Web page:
A psychological experiment called the Ultimatum Game exists to demonstrate humankind’s remarkable willingness to cut off its own nose to spite someone else’s face.
A sum of money, let’s say £100, is given to two people. It is left entirely up to person A how it should be divided between the two, but person B holds power of veto. Person A can choose to split the money 50 / 50, or keep £99.99 for themselves and give person B a penny. But if person B is not happy with the amount passed their way, they can decide that the pair of them leave with nothing.
An entirely rational person B, so the psychologists say, should always accept whatever they are given, even if it just a penny. That something is always better than nothing, the other person's fortunes being immaterial to your own.
You will not be shocked to learn, however, that the game rarely plays out this way. Psychologists suggest that it may be the human brain may have worked out that it might be more in its long term interest to preserve fairness and justice in the society in which it lives than meekly to accept less than it is due.
Indeed, it is one of the reasons, according to a TV producer friend of mine, that a cheerfully exploitative reality TV Benefits Street-style version of the game is mercifully yet to make it out of development. In pilot episodes, the propensity of two impoverished families, suddenly given a large cash lump sum, to then shaft each other in the name of supposed fairness, has not made for uplifting viewing.
We turn then to EU chief negotiator Michel Barnier, and his apparent new vocation as told to a conference in Italy at the weekend, to “educate” the British on the price of leaving the European Union. “There are extremely serious consequences of leaving the single market and it hasn’t been explained to the British people,” he said on Saturday. “We intend to teach people what leaving the single market means.”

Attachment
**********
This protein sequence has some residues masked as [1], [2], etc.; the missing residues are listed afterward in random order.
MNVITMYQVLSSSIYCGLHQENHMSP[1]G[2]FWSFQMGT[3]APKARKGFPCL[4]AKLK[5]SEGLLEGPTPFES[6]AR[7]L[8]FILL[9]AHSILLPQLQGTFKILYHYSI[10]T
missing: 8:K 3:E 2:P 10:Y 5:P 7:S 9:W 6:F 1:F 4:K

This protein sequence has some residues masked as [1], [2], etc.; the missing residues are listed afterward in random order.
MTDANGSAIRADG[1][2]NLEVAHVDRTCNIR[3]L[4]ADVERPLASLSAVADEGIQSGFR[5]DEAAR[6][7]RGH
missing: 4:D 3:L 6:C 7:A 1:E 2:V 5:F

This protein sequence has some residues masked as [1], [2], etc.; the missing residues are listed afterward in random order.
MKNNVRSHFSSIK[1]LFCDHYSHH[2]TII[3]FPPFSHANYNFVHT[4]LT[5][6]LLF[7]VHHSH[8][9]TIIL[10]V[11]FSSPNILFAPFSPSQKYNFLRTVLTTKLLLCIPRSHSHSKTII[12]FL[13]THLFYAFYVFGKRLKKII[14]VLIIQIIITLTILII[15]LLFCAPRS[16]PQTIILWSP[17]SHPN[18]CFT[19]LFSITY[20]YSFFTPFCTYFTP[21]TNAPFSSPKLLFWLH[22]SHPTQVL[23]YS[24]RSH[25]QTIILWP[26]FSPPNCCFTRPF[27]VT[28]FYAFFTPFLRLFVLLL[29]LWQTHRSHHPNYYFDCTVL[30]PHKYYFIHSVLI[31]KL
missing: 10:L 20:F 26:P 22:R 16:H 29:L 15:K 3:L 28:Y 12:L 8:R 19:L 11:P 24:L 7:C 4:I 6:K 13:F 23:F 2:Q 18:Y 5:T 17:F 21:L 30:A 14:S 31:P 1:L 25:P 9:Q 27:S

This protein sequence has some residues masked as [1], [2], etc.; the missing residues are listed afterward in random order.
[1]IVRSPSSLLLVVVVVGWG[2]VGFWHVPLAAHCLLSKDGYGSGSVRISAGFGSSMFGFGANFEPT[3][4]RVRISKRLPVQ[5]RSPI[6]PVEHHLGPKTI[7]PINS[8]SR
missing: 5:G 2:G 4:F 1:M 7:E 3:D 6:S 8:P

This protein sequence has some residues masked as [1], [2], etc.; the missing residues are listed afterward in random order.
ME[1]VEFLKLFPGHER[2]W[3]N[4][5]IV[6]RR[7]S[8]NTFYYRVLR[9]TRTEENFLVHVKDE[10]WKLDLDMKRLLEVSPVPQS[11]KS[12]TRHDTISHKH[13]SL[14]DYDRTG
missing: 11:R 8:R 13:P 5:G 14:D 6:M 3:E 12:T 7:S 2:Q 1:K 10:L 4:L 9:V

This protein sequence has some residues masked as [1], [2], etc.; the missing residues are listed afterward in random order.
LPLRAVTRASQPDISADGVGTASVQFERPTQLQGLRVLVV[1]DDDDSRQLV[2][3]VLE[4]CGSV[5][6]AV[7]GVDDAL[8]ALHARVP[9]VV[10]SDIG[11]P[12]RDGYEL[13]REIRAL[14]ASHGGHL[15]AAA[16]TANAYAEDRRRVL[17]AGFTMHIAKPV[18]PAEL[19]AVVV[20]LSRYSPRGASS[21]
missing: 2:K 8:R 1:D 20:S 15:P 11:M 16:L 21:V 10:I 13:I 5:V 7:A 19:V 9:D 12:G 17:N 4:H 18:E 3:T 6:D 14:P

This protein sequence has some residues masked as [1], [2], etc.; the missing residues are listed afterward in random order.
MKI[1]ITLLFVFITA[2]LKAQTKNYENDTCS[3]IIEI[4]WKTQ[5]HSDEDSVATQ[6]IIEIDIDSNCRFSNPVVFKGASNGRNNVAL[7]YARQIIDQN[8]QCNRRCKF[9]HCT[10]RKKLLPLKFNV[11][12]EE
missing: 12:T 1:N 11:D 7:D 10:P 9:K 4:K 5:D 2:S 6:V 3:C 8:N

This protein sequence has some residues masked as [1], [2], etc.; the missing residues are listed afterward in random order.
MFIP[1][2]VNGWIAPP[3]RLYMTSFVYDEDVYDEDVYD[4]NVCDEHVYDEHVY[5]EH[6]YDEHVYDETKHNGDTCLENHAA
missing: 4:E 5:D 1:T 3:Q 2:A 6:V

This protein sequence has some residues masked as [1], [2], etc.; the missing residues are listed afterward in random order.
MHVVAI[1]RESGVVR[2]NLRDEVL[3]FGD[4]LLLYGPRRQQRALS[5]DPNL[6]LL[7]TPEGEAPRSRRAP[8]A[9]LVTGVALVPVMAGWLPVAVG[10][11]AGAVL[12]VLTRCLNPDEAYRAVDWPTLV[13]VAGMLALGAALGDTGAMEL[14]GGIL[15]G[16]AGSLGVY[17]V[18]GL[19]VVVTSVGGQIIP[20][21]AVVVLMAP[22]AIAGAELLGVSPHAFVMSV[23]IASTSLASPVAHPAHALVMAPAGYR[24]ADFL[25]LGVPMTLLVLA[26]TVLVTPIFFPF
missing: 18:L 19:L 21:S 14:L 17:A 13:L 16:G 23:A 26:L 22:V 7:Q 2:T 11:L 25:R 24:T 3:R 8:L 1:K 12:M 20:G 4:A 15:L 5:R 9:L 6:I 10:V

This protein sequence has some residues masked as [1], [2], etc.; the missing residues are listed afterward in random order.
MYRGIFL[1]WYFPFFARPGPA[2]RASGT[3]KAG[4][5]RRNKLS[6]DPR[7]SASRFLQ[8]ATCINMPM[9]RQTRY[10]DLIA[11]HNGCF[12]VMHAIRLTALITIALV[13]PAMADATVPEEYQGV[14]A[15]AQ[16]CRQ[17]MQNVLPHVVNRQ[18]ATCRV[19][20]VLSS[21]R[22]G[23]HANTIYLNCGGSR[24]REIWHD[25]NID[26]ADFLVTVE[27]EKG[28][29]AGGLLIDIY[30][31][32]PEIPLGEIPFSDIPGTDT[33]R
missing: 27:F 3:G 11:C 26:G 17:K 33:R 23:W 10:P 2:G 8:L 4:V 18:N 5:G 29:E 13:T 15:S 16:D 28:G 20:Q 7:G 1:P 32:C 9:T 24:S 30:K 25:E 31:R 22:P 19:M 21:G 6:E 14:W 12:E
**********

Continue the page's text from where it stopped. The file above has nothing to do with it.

In so doing he has made loud and clear what was always the most persuasive argument for remaining in the European Union; the one argument that, according to people who didn't have their noses pressed against the political glass during the dismal referendum campaign, they did not hear: that we must remain or the EU will make an example of us.
To be fair to the spectacularly abysmal Remain campaign, it is a difficult argument to make. "These absolute bastards are our friends," is a slogan never likely to be coming to a campaign T-shirt near you.
There are, of course, many complexities to the negotiations, but the central one is that there are two ultimatum games occurring simultaneously. It is fundamentally not the exercise in mutual self-interest the breezily optimistic Brexiteers either pretend or genuinely believe it to be.
The EU is willing to harm itself and the UK to preserve its wider society. The UK is willing to harm itself and the EU too, even though any sane person can see that a bad deal is significantly better than no deal.
Alas, it would appear, the Ultimatum Game is a fundamental failing in the human psyche of which David Davis is unaware.
Whenever Remainers, and Liberal Democrat ones in particular, talk of a second referendum on the terms of exit, Davis and others reject it out of hand with the flawed logic that it will incentivise the EU to offer us a bad deal in the hope the voters will reject it.
What is becoming clearer to see, and Barnier knows it, is that the harsher the deal, the more aggressive, the more arrogant, the more willing the EU shows to punish Britain, the more readily, the more gleefully a large proportion of the population will choose to harm ourselves if we think we can harm them too.
That he appears to see it as his mission to educate Britain and the Eurosceptic corners of other member states on the fundamental folly of leaving the club is simultaneously the best argument against leaving and the vindication of the Brexiteers’ caricature of a vindictive, unaccountable, arrogant superstate.
The harsher the lesson he wishes to teach, the more willingly we will learn it.
The supposed Brexit of mutual self-interest as sold by Messrs Johnson, Hannan, Davis and so on, was never any more than a cocktail of various parts of illusion and delusion, depending on the mixologist.
As the education begins, surely there is no one left still swallowing it.
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